I wish to plead for Abdul Rashid. I do not know who he is. It does not matter to me what prompted the deed. The fault is ours. The newspaper man has become a walking plague. He spreads the contagion of lies and calumnies. He exhausts the foul vocabulary of his dialect, and injects his virus into the unsuspecting, and often receptive minds of his readers. Leaders ‘intoxicated with the exuberance of their own language’ have not known to put a curb upon their tongues or pens. Secret and insidious propaganda has done its dark and horrible work, unchecked and unabashed. It is, therefore, we the educated and the semi-educated class that are responsible for the hot fever which possessed Abdul Rashid.

It is unnecessary to discriminate and apportion the blame between the rival parties. Where both are to blame, who can arbitrate with golden scales and fix the exact ratio of blame? It is no part of self-defence to tell lies or exaggerate.” [4]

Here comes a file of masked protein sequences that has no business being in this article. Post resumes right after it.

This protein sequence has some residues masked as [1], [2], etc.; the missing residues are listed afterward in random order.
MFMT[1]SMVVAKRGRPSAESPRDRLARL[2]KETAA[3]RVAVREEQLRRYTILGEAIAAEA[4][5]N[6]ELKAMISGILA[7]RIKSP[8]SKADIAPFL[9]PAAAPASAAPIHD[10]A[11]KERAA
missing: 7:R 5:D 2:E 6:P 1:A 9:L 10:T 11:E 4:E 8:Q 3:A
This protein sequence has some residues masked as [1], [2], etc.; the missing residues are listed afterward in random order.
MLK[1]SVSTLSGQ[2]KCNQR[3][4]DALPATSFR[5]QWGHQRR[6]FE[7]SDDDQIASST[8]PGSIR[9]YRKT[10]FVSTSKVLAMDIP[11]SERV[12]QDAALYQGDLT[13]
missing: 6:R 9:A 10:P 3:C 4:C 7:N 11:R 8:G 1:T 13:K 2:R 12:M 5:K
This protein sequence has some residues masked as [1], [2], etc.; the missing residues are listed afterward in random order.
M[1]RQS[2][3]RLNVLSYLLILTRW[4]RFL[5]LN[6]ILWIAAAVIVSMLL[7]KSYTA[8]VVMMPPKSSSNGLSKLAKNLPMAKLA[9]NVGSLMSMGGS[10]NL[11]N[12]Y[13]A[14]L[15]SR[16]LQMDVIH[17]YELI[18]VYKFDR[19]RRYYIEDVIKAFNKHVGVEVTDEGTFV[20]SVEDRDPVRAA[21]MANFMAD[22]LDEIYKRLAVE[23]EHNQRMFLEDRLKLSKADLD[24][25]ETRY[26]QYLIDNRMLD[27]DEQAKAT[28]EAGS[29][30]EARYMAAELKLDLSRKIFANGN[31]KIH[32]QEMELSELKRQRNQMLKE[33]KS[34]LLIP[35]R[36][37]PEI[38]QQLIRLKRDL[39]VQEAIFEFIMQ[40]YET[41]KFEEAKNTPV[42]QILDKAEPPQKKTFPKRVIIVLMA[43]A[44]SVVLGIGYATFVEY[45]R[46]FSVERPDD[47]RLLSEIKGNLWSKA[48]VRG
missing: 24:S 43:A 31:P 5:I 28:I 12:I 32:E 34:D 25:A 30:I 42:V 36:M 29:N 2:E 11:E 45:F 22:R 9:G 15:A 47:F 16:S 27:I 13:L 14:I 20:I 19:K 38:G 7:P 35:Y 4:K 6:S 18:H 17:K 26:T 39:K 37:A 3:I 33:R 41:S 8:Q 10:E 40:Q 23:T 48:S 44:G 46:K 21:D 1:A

In the first paragraph, Gandhi recognizes that Muslims have a proclivity to violence but goes about rationalizing it as a matter of circumstance and environment. In the second, he pleads for Rashid, the killer of Swami Shraddhananda. How does he plead? He says that no matter the act, no matter the violence in question, no matter even the reason why Rashid killed, the fault is with the boogieman — the newspaper guy who wrote ill of the others. So, Rangila Rasool is faulted for the murder of the Swami by Rashid. Notice here the punchline of the first paragraph is neutralized at the door of the Hindu newspaperman, and the killer’s active choice to act or respond with violence is not linked to the Muslim’s own background that prompted the violence but rather on those who slandered his God or prophet — as if slandering their Prophet Mohammad can magically transform itself into the instigation of violence. Finally, in the last paragraph, Gandhi reveals the reason for this convoluted logic: “peace”. Truth (and the Hindu) is often sacrificed for “good” objectives – “peace”. Don’t blame either party more for the Swami’s death because who can tell who is to be blamed more, said the Mahatma. This is the precedent. “Peace” at the point of a sword.